About 8000 giant tortoises live in the Galapagos Islands. But it is possible that they belong to a new species, as a team of researchers has now discovered.
Researchers have identified a previously unknown species of giant tortoise in the Galapagos Islands in the Pacific Ocean.
Until now, scientists have assumed that the animals on the island of San Cristobal belong to the species Chelonoidis chathamensis. This type of remains were identified from the island in the early 19th century. A genetic comparison has now shown that the samples living on the island today are very different from the species Chelonoidis chathamensis, the Ecuadorean Ministry of Environment announced.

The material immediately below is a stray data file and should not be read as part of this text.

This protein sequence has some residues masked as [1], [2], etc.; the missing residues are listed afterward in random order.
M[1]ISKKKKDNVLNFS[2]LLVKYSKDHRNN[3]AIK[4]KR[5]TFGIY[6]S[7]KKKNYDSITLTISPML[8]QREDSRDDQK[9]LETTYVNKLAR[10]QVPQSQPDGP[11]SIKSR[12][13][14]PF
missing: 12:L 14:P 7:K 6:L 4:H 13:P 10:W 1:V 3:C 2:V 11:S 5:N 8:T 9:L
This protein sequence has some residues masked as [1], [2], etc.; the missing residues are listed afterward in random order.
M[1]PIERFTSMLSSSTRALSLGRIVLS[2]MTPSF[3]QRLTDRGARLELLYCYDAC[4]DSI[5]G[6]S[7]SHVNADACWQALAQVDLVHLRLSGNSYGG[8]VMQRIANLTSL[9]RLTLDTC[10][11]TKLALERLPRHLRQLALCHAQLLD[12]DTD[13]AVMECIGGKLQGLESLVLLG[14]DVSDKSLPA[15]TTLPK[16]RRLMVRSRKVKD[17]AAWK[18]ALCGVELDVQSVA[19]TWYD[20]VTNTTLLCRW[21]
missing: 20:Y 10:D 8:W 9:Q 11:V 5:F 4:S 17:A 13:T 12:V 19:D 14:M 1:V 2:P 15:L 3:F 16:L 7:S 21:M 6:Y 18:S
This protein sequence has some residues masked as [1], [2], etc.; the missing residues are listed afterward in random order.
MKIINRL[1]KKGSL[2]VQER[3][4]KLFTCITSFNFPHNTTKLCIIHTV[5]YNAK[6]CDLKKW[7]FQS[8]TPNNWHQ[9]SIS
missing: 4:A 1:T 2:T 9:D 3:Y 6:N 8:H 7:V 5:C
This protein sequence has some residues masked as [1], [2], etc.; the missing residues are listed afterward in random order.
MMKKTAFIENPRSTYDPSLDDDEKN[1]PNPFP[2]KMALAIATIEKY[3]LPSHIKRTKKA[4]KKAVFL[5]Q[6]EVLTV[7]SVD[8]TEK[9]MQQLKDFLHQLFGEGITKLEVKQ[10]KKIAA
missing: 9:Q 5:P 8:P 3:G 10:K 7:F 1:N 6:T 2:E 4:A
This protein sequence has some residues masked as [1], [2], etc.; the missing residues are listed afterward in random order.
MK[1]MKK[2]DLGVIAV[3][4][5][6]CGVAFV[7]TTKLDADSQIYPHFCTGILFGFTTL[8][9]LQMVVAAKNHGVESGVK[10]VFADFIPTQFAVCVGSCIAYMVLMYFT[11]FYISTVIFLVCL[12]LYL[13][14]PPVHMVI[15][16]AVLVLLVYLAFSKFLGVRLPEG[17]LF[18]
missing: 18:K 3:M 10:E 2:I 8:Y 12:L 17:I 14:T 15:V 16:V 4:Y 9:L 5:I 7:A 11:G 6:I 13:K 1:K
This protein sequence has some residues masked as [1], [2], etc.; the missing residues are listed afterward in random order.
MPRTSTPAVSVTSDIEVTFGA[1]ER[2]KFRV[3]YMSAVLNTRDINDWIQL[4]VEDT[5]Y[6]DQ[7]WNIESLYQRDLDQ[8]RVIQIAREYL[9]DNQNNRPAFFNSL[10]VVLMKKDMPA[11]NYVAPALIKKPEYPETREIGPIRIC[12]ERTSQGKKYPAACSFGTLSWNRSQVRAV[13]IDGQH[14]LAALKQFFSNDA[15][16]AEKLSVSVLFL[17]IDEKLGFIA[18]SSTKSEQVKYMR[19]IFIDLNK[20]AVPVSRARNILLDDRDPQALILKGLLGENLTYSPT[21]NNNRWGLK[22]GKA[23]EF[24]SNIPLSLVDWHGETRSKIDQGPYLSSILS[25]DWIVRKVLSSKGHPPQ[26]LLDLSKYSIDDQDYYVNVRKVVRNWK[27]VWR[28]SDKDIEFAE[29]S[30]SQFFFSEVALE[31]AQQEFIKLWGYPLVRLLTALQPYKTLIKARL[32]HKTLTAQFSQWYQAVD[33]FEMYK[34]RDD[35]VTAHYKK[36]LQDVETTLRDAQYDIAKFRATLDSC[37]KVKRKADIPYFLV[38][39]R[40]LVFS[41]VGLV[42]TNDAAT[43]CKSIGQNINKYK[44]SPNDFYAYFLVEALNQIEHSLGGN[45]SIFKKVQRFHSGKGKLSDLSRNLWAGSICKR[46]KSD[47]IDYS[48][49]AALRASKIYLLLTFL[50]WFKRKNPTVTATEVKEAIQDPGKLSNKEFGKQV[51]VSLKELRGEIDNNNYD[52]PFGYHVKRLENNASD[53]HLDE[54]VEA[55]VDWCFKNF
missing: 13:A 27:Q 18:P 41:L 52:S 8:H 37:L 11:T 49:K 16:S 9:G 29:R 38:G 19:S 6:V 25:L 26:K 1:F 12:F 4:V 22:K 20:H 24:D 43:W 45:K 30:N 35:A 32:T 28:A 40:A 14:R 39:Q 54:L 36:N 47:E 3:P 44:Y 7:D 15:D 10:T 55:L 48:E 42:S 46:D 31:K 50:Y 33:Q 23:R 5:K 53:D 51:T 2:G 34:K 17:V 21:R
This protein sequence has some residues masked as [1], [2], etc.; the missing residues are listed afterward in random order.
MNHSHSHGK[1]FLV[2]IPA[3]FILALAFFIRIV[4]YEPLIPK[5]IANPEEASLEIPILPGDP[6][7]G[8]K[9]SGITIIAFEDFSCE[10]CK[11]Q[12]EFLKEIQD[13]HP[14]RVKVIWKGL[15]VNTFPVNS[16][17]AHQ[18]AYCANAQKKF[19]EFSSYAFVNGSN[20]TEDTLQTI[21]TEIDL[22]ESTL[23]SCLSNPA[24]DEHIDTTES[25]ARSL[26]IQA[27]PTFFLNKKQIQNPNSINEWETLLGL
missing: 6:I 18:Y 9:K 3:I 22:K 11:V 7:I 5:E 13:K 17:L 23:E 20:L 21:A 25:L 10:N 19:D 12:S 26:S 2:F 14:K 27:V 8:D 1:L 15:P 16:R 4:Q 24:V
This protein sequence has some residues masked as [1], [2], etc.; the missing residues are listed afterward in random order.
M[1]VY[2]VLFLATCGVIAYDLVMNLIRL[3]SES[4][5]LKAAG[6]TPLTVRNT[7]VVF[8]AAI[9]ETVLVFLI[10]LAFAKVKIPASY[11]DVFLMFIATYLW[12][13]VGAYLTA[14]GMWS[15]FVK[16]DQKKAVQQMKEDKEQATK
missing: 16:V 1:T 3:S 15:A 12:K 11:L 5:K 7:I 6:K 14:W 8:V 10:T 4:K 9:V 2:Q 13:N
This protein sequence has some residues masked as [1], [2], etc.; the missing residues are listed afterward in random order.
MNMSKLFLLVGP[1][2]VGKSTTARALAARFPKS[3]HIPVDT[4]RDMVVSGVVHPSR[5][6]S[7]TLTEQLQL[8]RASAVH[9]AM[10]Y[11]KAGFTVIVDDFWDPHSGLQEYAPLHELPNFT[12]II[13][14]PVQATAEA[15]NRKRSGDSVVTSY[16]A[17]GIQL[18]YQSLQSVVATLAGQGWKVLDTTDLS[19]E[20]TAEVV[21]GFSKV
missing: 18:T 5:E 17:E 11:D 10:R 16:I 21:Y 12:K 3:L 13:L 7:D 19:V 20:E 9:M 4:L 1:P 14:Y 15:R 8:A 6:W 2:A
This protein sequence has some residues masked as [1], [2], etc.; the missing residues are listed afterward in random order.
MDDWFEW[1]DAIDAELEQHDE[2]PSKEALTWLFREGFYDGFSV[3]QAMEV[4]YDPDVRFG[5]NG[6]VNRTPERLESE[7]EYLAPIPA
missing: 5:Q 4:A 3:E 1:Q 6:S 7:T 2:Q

Researchers from the University of Newcastle in Great Britain, Yale University in the United States and the Galapagos Conservancy hypothesize that the 8,000 giant tortoises living in San Cristobal today belong to a new, as-yet-described species. On the other hand, the species Chelonoidis chathamensis is probably now extinct.
Both species of turtle may have lived together in San Cristobal — one in the highlands and one in the lowlands, the researchers write in the journal Genetics. Scientists now want to get more genetic material from the remains of a supposedly extinct species in order to clarify the relationship between the two species. (dpa)
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